About this Research Topic
Fisheries bycatch poses the greatest direct threat to vulnerable species of marine megafauna, such as marine mammals and turtles, seabirds, elasmobranchs and non-target fish. Historically, bycatch has been addressed by direct regulation through the application of technology standards (prescribed conditions on gear and equipment and fishing operations), performance standards (prescribed limits on outcomes such as quotas or limits on bycatch or habitat), or process standards (such as limits on effort including time and area). Bycatch-reducing technological change, which reduces the bycatch to target catch ratio, forms a cornerstone to bycatch management. As the limits to direct regulation become ever more apparent, attention is turning to how to induce bycatch-saving technological change, intrinsic motivation (such as altruism, social norms), and to extrinsic motivation or incentive (market)-based approaches. Recently, human behavioral science, social learning, animal behavior, and culture in response to fishing and bycatch, and the interactions of conservation based upon social norms, voluntary initiatives, and economic incentives have entered into the mix. Incentive (market)-based approaches to mitigate adverse environmental, resource, and biodiversity impacts have been widely applied to other environmental, resource, and conservation issues, including pollution, water, forestry, mining, terrestrial conservation, energy conservation, and climate change. The direct and incentive-based regulation that directs or induces bycatch reducing technological change, more broadly a form of induced or directed technological change, has also been extensively applied. The lessons learned from conservation and regulation in these other contexts and bycatch experiences from around the globe can inform bycatch reduction and more generally marine biodiversity conservation. This Research topic communicates the results of studies initiated in 2016 at a workshop to develop novel insights to multidisciplinary approaches to bycatch mitigation held at the Institut de Recherche pour le Développement (IRD) in Sète, France. The Research topic aims to address bycatch mitigation within a multi-disciplinary framework that integrates (1) the fundamentals of ecology and conservation biology, which provide understanding of ecosystems, species behavior, and life history, with (2) the insights for use of intrinsic motivation, direct regulation (application of standards), and incentive-based policies from the conservation experience of fisheries, terrestrial conservation of flora and fauna, pollution control, energy, forestry, water usage and conservation, climate change, and utilization of other environmental resources, with (3) the lessons learned about bycatch reducing technological change and directed technological change in other environmental issues, and with (4), a systematic assessment of bycatch case studies from around the globe. We welcome submissions from participants and collaborators in the Sète Working Group, and additional contributions that address the broad conceptual framework and elements described above and provide case studies that can be applied to marine biodiversity conservation in general and fisheries bycatch and habitat degradation in particular.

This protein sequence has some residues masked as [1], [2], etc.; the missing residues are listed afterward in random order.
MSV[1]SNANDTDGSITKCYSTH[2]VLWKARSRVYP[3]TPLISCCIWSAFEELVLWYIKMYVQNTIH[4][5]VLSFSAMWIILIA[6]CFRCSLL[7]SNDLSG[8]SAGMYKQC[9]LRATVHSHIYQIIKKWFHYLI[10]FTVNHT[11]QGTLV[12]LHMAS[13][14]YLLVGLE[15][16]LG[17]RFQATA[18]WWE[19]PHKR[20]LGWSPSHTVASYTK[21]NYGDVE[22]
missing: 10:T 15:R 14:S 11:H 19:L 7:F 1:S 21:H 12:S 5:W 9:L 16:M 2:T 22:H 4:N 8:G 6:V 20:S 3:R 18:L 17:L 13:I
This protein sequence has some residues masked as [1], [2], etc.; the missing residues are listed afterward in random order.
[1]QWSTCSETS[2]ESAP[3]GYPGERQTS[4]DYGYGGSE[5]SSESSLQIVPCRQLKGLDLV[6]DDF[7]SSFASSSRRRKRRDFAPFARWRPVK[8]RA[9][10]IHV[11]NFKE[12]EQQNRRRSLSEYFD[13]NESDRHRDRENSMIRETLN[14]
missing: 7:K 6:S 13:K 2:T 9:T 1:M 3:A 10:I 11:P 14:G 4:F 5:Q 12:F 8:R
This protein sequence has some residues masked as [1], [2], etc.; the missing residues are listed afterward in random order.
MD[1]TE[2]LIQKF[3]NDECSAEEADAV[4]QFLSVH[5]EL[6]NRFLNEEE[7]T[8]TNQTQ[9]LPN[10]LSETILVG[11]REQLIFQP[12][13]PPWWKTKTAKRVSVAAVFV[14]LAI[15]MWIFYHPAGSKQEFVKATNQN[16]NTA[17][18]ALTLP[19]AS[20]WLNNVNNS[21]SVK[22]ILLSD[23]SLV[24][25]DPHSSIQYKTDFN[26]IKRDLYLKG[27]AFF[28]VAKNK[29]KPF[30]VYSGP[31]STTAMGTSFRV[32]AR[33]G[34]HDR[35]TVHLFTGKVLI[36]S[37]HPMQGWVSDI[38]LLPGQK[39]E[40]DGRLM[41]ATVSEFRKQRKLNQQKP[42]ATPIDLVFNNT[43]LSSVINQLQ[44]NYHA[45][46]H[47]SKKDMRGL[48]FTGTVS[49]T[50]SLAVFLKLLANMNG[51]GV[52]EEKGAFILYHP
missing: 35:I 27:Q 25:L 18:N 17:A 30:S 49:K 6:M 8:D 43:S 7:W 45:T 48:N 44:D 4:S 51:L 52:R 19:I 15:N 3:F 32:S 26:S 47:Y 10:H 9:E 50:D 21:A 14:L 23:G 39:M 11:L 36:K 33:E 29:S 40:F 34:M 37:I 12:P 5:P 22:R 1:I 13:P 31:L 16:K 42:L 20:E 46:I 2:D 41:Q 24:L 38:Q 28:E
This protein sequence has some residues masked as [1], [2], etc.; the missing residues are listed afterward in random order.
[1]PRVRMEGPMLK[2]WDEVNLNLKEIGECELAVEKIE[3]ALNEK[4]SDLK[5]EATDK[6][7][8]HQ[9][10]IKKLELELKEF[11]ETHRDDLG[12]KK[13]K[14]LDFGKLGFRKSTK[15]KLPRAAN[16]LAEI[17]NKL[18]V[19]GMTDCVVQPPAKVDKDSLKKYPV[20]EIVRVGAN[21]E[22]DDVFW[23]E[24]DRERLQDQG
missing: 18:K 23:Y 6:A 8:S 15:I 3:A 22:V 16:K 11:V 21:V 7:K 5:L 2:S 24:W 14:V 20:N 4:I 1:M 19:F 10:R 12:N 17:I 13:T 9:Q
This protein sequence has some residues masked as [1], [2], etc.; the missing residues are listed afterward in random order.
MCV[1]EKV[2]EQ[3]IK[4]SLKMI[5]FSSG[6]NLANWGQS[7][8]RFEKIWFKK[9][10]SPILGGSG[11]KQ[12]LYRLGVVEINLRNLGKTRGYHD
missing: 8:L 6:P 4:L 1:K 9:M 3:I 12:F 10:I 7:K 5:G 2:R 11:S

Keywords: Conservation, Megafauna, Bycatch, Mitigation, Fisheries
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